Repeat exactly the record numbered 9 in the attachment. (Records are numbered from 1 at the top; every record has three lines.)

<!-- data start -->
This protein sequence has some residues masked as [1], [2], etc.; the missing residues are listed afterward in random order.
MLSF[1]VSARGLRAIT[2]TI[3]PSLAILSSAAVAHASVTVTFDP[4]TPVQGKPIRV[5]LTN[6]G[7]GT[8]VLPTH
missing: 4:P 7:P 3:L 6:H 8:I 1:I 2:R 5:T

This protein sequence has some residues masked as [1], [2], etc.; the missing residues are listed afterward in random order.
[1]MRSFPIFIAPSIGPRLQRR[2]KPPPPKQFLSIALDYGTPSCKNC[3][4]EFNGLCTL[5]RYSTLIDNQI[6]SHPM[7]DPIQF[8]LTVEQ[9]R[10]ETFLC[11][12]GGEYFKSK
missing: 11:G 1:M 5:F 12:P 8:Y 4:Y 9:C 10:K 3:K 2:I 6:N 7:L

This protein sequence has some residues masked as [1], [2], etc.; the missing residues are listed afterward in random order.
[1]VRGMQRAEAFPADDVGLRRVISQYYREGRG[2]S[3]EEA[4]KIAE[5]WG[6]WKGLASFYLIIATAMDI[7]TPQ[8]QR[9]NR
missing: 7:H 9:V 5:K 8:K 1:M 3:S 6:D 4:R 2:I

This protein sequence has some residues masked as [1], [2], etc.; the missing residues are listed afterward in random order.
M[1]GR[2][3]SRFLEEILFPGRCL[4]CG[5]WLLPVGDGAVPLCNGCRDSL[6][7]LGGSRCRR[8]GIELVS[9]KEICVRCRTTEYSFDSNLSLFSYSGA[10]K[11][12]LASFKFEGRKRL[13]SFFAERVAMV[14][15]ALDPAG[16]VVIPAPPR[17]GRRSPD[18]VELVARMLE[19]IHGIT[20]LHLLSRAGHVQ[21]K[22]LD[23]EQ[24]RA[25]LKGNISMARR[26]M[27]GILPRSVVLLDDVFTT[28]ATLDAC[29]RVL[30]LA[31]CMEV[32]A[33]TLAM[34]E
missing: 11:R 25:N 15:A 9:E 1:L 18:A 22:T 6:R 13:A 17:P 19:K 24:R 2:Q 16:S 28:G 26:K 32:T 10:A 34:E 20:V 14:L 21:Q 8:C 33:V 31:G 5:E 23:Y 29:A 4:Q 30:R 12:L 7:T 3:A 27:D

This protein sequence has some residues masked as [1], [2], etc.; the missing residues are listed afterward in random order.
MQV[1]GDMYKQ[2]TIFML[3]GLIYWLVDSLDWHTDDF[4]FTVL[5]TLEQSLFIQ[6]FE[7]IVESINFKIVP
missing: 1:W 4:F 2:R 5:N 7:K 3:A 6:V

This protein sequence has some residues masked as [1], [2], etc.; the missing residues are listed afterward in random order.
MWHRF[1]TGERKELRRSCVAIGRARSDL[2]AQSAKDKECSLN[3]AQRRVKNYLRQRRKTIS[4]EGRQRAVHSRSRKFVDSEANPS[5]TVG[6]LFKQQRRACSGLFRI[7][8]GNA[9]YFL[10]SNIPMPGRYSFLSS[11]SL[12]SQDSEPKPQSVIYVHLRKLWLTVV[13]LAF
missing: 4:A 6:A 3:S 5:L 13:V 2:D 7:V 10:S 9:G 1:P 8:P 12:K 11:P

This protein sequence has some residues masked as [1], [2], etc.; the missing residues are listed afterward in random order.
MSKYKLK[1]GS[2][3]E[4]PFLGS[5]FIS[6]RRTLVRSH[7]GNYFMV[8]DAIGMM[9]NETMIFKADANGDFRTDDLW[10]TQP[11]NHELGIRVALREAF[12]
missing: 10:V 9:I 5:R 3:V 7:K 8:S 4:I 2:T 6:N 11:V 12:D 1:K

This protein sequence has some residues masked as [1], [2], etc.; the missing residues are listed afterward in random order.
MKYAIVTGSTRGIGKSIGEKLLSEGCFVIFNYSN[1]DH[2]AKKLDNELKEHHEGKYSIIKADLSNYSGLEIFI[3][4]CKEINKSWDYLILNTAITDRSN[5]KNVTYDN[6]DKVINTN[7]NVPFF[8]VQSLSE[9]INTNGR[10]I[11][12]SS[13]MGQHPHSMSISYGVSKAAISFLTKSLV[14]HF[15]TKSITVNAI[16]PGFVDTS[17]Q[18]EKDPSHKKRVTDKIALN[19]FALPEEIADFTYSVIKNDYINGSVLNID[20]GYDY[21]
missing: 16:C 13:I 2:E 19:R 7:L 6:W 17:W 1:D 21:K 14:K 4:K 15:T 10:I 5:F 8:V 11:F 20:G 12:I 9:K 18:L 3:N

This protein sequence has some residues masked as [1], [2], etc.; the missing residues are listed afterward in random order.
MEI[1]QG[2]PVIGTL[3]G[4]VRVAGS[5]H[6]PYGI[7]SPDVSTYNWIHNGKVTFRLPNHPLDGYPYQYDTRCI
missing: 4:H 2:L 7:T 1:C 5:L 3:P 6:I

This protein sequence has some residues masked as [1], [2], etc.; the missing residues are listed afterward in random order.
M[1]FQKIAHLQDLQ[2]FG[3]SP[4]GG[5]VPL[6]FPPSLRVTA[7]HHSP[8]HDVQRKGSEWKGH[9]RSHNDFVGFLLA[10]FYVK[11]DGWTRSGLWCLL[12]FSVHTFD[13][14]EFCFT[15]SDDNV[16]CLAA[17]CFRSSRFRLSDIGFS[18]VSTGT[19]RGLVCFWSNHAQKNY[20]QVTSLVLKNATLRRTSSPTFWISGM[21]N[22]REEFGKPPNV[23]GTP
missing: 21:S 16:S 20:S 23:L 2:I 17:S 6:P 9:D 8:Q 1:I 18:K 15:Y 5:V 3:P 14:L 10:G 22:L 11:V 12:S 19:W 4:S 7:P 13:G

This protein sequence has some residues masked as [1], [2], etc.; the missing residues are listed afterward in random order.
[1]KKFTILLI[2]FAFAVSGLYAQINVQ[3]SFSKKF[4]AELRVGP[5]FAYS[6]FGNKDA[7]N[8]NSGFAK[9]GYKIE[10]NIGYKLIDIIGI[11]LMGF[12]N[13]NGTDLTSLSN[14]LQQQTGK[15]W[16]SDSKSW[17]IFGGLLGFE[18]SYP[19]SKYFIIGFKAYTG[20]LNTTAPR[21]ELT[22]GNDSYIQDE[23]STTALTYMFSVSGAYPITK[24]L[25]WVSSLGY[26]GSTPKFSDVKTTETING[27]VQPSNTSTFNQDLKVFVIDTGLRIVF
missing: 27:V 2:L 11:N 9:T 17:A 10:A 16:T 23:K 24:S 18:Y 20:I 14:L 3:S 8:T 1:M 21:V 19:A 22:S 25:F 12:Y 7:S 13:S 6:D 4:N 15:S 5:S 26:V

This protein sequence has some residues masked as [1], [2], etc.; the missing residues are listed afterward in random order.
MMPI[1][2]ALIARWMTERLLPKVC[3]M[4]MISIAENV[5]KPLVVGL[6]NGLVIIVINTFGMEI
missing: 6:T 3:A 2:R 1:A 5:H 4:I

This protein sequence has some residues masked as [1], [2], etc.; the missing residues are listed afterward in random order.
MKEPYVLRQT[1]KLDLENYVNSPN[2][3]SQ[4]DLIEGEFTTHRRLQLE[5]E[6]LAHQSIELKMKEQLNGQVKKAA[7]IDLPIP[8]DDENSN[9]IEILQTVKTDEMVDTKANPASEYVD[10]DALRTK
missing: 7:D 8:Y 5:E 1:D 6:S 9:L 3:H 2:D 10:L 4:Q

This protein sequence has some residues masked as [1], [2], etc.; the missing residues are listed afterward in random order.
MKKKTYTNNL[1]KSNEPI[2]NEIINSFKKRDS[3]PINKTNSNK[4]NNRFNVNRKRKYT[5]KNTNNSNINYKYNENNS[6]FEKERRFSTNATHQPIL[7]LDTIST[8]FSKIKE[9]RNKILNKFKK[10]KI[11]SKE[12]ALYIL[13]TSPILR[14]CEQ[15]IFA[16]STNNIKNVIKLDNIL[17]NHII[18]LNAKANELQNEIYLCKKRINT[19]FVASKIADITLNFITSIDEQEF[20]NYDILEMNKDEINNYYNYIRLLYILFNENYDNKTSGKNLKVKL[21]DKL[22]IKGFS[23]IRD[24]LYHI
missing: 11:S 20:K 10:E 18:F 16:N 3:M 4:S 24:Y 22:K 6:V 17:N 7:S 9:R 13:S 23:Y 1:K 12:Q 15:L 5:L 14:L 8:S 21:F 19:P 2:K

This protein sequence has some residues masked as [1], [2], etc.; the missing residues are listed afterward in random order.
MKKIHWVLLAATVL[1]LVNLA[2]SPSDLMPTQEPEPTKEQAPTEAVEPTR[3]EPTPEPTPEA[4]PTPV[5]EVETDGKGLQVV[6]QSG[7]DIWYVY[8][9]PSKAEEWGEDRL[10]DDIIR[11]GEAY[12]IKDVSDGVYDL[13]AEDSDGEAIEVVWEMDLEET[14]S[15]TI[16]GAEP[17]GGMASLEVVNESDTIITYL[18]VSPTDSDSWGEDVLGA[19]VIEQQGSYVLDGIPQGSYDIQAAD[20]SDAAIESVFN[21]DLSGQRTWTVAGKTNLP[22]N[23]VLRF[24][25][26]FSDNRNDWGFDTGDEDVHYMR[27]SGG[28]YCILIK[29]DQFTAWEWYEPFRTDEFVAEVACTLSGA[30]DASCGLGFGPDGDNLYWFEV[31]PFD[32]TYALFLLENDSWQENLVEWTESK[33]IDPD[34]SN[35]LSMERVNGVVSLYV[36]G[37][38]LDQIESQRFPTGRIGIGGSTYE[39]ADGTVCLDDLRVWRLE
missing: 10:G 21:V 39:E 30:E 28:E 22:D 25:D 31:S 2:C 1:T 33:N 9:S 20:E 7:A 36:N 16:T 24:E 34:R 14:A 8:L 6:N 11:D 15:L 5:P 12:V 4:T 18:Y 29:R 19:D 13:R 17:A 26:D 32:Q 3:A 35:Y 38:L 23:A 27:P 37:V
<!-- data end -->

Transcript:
This protein sequence has some residues masked as [1], [2], etc.; the missing residues are listed afterward in random order.
MEI[1]QG[2]PVIGTL[3]G[4]VRVAGS[5]H[6]PYGI[7]SPDVSTYNWIHNGKVTFRLPNHPLDGYPYQYDTRCI
missing: 4:H 2:L 7:T 1:C 5:L 3:P 6:I